Magister Administrationis - MAdmin / The Western Cape Liquor Act of 2008 was implemented to decrease the amount of shebeens operating in South Africa’s residential areas. This action was taken in order to reduce liquor harm which has been widely reported on by health professionals. However shebeens serve as a livelihood source for poor South Africans. Thus a possible tension could exist since shebeen owners and communities might become disgruntled with politicians, political parties and government for implementing a law which threatens livelihoods. This thesis paper examines the political perceptions of the people of Atlantis towards political parties in light of the implementation of the Western Cape Liquor Act of 2008. Qualitative semi-structured interviews were conducted with key role players residing in Atlantis, and focus groups were also held with shebeen owners. This was done in order to determine the community’s attitude towards shebeens, liquor, politicians, political parties, government and the Liquor Act. Respondents reported that the community remains underdeveloped and that their views are ignored by politicians and other public officials. Shebeens are viewed as a necessary evil since there is a stigma attached to selling liquor and many respondents believe that liquor abuse is the cause of many socio economic problems facing Atlantis. However there are no other viable job opportunities in the area forcing shebeen proprietors and the community to accept shebeens. Interestingly this thesis also shows that both the key role players and shebeen owners have a similar attitude towards shebeens and politicians; as both groups have adopted an ambivalent attitude towards shebeens and politicians. Bayat (2000) Chatterjee’s (2004) writings will be used to show that informality has become the only viable option in Atlantis. This is because the state has not been able to provide alternative employment in the area. The residents therefore now break the law in order to survive. Moreover politics and politicians are disliked but residents still partake in politics .There is therefore an ambivalence towards both politics and shebeens in the area. In conclusion the people of Atlantis feel marginalized and oppressed by those who wield political power. The Western Cape Liquor Act however, has not had a dramatic impact as will be shown when comparing Bayat’s (2000) quiet encroachment of the ordinary theory to the case.
3

A Criminological study of non-compliance with selected licensing conditions of tavens

Lekgau, Khomotso January 2015 (has links)
Thesis (M. A. (Criminology)) -- University of Limpopo, 2015 / The study was aimed at analysing the non-compliance of tavern operators with selected licensing conditions of taverns in Mankweng Area, Limpopo Province. Tavern operators were randomly sampled for the study. A quantitative research approach was used and questionnaires were administered for data collection. The findings revealed that tavern operators do not comply with the licensing conditions as stipulated in the Liquor Act, no 27 of 1989. The most contravened conditions include trading beyond stipulated times and allowing minors into the licensed premises. However, there is a need to study the perceptions of the tavern operators with regard to the licensing conditions of taverns. The researcher recommended that the community should co-operate with the Liquor Board in the effective prevention of the non-compliance of the tavern operators.
4

An investigation into the effect of race and politics on the development of South African Sport (1970-1919)

Anderson, Paul Gerard January 1979 (has links)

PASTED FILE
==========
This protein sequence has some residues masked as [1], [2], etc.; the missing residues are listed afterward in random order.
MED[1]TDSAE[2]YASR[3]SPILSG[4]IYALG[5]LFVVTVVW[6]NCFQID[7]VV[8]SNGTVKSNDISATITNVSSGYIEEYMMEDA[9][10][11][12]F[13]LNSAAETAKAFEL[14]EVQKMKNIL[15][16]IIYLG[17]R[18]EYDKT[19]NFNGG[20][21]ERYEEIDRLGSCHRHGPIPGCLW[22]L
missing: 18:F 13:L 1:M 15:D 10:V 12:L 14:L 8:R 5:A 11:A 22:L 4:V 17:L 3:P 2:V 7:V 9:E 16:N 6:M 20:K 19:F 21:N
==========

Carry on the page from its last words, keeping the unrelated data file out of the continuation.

Philosophiae Doctor - PhD / There is confusion in literature concerning the early beginnings of sport in South Africa. Indications are that it was informal in nature and only took on organised form with the arrival of the British in 1795. Black spoLt similarly had obscure beginning, the dearth of literature in this respect being even more pronounced. There were occasional instances of Whites and Blacks playing together, but this was not a typical characteristic of early South African sport. South Africa's Black people developed their own sports teams and played mainly amongst their own race groups. This was a result of the prevailing class consciousness of the British, which excluded all except the most talented Boers from British clubs, and the incompatibility the Boer felt with the Black people. The result was development of 'racial' clubs that tended to cater exclusively for one particular group, with some sports clubs using religion as a means of demarcation. While there tended to be a racial exclusiveness about the early clubs, informal inter-racial contact was present. This tended to disappear when the belief was encouraged through legislation that the Black people were to develop as a separate nation. The introduction of an official colour bar in the Mines and Amendment Act of 1911 began the crystalisation of this idea. White sports clubs in South Africa had in some cases become founder members of international sports associations, and because these associations recognised only one organisation per country, Black sportsmen were denied access to international competition. By tho 1930s racial demarcation had fully permeated South African sport, effectively denying the Black sportsmen equal opportunity and equal facilities. Reaction by Black sportsmen led to, several non-racial spcrts organisations being Founded in South Africa. Already in 1946 a request for affiliation was made to the British Amateur Weightlifters by the Non-White South African Association, but this was turned down. This demarcation was· carried further with the election to power in 1948 of a Nationalist government which brought with it an apartheid ideology that manifested itself indirectly in sport through legislation such as the Group ·Areas Act, the Black Urban Areas Consolidation Act and the Reservation of Separate Amenities Act. In the fifties the dissatisfaction of Non-White sports organisations with sports oppression increased in intensity, and in 1958 a non-racial South African Sports Association was formed to further the interests of the non-racial sportsmen. There was considerable opposition from White sports organisations and the government. In 1963 the South African Non-Racial Olympic Committee was formed to further the Olympic aspirations of South African sportsmen. exile in London in 1965. This organisation went into self Operating from this base, it set about creating a worldwide awareness of the plight of the Non- White sportsman in South Africa, co-ordinating and organising prot~st movements against South African teams and persuading sports associations and governments not to have sporting contact with South Africa.